Men who are sexually attracted to other men and they usually identify as being gay.
Women attracted to other women usually identify as lesbian.
Some people are not attracted to others or don’t identify as either a man or a woman (or a boy or a girl).
Some people identify as pansexual, polysexual or asexual and they may choose labels such as ‘queer” or “gender nonconforming” and “gender fluid” to express themselves as they feel most comfortable.
People who feel that their gender is different to the sex they were born with (i.e. boys who feel like they are actually girls, women who feel like they are actually men as well as those who feel they are somewhere in the middle) often identify as transgender.
People who are transgender may or may not have had surgery as part of their transition experience. They do not have to discuss their experience with anyone if they do not want to.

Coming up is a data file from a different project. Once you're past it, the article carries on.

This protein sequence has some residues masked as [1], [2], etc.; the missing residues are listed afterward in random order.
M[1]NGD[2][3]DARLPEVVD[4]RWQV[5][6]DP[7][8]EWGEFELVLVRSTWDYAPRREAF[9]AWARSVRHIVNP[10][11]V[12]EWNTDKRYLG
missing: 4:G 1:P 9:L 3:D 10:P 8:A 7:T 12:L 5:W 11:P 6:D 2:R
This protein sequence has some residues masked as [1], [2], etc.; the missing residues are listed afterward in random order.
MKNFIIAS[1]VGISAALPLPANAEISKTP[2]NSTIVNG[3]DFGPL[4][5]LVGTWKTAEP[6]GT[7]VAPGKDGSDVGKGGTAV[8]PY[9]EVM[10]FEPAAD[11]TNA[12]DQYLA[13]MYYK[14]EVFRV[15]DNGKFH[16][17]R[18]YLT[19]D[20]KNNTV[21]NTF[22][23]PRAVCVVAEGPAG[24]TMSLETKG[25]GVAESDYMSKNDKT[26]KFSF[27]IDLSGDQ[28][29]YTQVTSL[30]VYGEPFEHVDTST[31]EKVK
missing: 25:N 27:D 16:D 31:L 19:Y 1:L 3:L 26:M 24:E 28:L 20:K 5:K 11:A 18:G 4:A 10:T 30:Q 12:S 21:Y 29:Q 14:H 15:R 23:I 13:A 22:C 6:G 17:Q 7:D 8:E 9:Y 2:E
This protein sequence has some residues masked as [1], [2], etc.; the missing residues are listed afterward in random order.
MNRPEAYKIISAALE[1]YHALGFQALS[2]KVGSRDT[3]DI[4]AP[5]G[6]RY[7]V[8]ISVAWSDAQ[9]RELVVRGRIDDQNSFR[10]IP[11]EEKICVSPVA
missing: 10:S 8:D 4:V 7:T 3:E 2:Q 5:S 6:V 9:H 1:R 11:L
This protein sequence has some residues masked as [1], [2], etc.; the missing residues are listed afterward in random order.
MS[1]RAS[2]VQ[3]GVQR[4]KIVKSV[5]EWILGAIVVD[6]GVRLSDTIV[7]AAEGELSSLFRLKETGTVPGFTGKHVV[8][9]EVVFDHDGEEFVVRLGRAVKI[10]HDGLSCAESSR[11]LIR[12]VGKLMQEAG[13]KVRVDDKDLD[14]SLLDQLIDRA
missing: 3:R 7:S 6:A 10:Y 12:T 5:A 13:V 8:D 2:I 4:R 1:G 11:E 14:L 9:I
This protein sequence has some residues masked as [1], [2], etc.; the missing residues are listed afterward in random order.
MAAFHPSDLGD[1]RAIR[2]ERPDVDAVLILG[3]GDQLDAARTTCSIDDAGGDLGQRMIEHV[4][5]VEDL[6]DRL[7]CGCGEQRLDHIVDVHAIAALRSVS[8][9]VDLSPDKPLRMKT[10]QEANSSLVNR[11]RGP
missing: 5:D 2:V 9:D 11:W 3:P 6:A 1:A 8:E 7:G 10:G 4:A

Some people don’t identify on the gender or sexual orientation binary, meaning they don’t feel attracted to or like they fit any of the above descriptions. There are many different orientations.
Some people don’t identify on the gender or sexual binary. This means that they may not feel like they fit any of the above descriptions. This website lists some of the terms they may like to use but they also may prefer not to be labelled at all.
This can be very confusing to you and to the people around you.
It is important to know you have a right to feel how you feel, love who you love and to not be judged for this or discriminated against because of it.
You have a right to feel safe and respected and there are people who will support and care for you if you are having a difficulty accepting or trying to find out what your sexuality is.